One possible reason for this choice is so that it can be used as propaganda, to promote a special cause; in this instance it would be to promote the hard work of the British population in supporting the war effort, on the front line, and back at home. Source A compares several aspects of women and men in various ways. The source can be said to have two parts to it, a foreground and a background. One aspect in the foreground of Source A is a woman is stood to the left and a male soldier is stood to the right.

    • Word count: 1254
  18. Is the Nuclear Family a universal social unit?

    One tribe in particular that she studied was called "the Nayar", it was based in south west India and there was no nuclear families in that tribe at all. The Nayar society had a different way of life. All girls were married off at puberty, the marriage was dissolved and all the girl had to do was turn up to her husband's funeral, so he had a good sending off to the after life. Then after marriage the men could have intercourse with any girl of their choice in the same cast as them.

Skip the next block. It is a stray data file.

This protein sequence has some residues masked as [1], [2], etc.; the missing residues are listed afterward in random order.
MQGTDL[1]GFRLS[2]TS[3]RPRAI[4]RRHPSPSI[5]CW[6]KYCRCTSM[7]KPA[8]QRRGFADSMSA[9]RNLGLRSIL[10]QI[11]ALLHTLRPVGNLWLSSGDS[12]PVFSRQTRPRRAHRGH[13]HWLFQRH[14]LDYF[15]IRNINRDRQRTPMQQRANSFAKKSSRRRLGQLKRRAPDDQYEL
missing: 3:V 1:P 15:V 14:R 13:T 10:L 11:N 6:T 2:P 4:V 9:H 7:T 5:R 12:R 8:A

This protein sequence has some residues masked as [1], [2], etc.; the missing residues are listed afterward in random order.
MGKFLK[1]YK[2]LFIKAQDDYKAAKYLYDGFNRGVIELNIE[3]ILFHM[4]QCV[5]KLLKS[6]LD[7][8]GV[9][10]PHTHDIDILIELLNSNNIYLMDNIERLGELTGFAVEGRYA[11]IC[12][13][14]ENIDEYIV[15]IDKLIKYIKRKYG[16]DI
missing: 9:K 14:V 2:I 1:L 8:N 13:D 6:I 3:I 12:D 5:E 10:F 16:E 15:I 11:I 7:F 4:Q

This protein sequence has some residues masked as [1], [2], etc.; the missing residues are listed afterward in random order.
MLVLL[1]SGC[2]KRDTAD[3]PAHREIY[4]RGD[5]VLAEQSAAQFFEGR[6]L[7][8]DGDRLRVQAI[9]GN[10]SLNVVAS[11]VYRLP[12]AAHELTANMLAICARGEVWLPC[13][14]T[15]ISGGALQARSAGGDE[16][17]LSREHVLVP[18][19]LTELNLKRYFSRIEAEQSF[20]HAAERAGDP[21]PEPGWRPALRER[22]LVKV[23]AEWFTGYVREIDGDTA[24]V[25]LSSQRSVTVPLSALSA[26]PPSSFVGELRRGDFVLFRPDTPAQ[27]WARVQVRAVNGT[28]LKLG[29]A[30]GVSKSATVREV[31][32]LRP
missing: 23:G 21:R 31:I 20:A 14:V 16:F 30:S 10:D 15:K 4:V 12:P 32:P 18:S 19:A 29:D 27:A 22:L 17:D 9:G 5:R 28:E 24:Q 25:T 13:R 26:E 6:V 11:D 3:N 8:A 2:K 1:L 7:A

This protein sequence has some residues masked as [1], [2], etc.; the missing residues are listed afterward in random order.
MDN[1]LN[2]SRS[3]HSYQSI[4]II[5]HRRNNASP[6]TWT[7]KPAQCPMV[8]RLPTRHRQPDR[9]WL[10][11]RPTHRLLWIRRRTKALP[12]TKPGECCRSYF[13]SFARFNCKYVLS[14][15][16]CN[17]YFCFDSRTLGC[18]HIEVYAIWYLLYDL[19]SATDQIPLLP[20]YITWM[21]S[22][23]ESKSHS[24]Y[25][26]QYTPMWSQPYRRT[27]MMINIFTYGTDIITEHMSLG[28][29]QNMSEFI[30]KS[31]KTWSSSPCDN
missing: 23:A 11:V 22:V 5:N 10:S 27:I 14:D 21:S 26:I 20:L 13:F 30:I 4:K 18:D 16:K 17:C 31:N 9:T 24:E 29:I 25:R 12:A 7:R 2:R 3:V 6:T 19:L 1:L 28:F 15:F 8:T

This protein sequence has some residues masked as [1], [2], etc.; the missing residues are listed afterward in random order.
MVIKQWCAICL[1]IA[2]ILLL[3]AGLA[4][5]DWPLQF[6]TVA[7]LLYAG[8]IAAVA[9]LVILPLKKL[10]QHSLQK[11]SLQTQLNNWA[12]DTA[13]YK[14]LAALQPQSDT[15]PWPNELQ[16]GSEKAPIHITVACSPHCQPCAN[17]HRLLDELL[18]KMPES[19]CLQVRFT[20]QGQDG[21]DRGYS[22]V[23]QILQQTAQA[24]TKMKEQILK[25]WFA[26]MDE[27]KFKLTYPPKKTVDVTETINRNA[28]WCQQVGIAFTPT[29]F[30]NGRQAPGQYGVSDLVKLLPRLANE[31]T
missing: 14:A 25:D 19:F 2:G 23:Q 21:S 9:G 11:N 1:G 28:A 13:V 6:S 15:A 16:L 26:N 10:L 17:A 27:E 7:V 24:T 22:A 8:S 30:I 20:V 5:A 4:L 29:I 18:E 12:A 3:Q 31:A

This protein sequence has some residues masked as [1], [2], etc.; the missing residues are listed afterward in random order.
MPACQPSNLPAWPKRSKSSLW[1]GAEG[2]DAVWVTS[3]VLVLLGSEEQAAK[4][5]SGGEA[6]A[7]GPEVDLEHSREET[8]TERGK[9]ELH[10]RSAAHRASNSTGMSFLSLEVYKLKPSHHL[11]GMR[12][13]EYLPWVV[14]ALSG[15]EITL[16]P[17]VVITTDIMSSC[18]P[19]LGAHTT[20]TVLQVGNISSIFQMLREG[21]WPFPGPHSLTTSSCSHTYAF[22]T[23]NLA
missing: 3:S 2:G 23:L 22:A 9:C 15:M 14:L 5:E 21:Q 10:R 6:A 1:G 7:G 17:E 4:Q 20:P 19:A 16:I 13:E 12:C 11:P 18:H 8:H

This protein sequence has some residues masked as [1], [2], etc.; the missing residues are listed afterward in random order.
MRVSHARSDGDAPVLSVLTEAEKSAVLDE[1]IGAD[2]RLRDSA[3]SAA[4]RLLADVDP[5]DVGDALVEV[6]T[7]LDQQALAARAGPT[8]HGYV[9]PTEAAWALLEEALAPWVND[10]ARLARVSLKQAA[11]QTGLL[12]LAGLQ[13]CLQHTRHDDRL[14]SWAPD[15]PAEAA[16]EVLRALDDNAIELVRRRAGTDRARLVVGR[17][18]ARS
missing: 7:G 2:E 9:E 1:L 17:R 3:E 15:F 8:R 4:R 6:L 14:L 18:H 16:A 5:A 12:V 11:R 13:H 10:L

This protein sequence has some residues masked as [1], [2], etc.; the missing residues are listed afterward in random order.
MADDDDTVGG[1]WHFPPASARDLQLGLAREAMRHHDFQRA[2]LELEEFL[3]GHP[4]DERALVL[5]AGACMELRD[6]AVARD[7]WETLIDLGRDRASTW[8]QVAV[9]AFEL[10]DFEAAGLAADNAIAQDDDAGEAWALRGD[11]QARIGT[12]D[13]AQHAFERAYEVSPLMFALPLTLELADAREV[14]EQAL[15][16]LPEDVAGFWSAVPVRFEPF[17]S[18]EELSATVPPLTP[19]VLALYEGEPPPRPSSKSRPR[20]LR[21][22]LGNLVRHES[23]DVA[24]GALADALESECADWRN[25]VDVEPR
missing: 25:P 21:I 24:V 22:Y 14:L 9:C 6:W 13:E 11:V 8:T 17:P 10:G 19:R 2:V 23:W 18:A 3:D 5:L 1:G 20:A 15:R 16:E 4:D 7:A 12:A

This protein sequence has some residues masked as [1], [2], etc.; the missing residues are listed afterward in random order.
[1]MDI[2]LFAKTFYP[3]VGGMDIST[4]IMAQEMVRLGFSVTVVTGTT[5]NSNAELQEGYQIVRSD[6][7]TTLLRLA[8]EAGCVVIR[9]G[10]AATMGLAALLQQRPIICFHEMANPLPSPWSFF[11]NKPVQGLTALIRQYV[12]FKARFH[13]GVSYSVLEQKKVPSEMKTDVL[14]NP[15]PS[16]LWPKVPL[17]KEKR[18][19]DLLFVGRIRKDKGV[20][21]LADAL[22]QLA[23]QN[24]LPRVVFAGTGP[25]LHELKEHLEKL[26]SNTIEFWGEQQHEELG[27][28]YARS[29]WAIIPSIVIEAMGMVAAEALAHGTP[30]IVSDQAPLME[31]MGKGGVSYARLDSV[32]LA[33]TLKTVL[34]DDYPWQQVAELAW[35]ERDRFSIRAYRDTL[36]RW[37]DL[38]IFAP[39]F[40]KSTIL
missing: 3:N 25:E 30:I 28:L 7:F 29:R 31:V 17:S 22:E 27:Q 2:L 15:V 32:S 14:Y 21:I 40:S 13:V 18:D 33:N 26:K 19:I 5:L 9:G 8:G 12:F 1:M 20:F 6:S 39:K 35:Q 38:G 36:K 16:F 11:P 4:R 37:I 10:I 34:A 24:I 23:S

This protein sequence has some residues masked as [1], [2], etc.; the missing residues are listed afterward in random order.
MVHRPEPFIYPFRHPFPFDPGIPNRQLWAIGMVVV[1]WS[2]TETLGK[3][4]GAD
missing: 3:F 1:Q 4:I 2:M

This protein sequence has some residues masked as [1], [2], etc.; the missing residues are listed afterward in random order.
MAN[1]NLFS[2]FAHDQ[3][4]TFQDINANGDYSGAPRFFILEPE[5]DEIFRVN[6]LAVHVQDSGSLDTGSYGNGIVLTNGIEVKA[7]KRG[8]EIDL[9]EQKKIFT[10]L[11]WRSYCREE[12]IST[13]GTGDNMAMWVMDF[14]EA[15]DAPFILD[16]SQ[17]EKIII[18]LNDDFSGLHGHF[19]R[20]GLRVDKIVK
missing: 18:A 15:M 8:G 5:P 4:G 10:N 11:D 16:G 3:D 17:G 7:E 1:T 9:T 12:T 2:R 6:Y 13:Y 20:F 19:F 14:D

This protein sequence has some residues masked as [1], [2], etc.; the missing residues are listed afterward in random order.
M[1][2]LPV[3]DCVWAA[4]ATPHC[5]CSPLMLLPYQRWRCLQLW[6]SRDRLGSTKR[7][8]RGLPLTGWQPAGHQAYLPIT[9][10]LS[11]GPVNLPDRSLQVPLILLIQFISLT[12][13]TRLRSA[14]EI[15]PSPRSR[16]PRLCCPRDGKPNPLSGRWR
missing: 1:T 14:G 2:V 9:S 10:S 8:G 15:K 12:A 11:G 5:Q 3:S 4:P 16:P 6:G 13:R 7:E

• Word count: 1654
  19. A Rwandan Story

    The few educated men had asked the United Nations to help us, but nothing has ever been done. The population around the country had started to decrease due to disease and famine. There were even talks about a rebellion in southern parts of the country. I couldn't understand why people would want to do this. I mean, te government are doing all that they can to help us out of this and I have faith in them that they will keep their promise. It may not be in my lifetime, but I am positive that one day we will be free to plenty of food and clean water supplies.